Like many people, we have been following the depressing stories coming out of the Senate inquiry into the treatment of patients at the now-closed state-run Oakden Older Persons Mental Health facility in South Australia.
This week, families, staff and stakeholders gave evidence in Adelaide that has been disturbing to say the least.
Health officials have painted a picture of a “closed environment” with “locked wards that wrongly restrained residents, overdosed patients and lacked adequate resources.
But there were a couple of snippets that caught our attention. One was of a man with dementia that made him aggressive – Oakden was the only facility that would take him in.
The inquiry also revealed that 11 former Oakden residents are being cared for at a nearby aged care facility, but they need a specialist dementia facility which is having to be built.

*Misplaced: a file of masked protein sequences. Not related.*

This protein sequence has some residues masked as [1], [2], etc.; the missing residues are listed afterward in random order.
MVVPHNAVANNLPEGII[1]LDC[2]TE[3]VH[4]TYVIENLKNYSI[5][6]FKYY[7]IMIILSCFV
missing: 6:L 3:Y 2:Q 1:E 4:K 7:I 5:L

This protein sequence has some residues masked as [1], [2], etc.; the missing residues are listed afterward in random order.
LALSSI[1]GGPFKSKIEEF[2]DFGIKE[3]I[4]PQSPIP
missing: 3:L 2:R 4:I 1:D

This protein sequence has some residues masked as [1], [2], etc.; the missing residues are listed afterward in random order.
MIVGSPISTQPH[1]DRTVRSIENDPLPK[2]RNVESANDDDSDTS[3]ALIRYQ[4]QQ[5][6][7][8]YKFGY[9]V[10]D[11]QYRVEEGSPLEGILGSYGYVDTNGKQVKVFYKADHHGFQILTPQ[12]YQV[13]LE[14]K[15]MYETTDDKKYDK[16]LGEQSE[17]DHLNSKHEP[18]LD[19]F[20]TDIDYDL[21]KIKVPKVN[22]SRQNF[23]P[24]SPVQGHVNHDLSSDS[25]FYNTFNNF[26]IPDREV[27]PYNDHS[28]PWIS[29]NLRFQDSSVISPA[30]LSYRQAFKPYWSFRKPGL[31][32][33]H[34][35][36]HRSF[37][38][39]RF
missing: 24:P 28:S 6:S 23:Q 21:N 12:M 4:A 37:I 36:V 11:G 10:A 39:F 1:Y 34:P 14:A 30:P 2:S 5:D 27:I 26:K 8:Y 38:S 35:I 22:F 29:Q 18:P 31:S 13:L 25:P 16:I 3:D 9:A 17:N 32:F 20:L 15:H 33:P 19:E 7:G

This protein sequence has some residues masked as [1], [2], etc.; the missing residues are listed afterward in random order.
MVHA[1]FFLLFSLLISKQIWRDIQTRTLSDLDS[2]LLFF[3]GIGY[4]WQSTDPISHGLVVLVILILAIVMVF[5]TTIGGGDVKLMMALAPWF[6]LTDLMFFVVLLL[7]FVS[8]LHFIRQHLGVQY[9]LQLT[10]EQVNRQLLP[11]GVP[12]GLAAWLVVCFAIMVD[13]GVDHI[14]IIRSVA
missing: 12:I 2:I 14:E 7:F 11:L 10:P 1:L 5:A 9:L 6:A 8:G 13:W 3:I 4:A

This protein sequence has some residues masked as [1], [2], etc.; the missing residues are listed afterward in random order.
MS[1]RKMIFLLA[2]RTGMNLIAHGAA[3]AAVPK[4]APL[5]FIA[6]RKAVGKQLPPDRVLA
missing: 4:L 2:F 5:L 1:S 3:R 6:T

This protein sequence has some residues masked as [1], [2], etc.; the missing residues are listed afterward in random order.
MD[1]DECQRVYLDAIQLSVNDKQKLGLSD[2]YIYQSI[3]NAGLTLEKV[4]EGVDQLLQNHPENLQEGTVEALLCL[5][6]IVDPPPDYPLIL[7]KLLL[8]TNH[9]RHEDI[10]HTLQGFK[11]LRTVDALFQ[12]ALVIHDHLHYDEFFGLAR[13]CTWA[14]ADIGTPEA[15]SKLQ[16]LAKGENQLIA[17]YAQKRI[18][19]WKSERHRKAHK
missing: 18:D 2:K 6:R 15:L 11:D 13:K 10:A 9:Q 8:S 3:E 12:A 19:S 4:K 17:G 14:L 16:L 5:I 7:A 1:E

My point is that despite dementia affecting the majority of residents in residential aged care, not all facilities are equipped – or staffed – to provide dedicated dementia care.
Funding key to good dementia care
This week Opposition Leader Bill Shorten picked up on this, declaring that tackling dementia is the leading health care and aged care challenge for the next 20 years.
“It’s staggering that there is no training standard required in aged care for helping people with cognitive impairment or dementia, despite the fact that it affects seven out of every 10 residents,” Mr Shorten said.
Yes, it is staggering. But we think Mr Shorten needs a reminder that this kind of training costs money.
If we want to ensure people living with dementia can choose where they live and how they are supported, then we need to invest more in staff and services for both people living in aged care facilities and at home with families and carers.
With one million Australians expected to be diagnosed with dementia by 2050, I think we can agree it’s something we all have a stake in.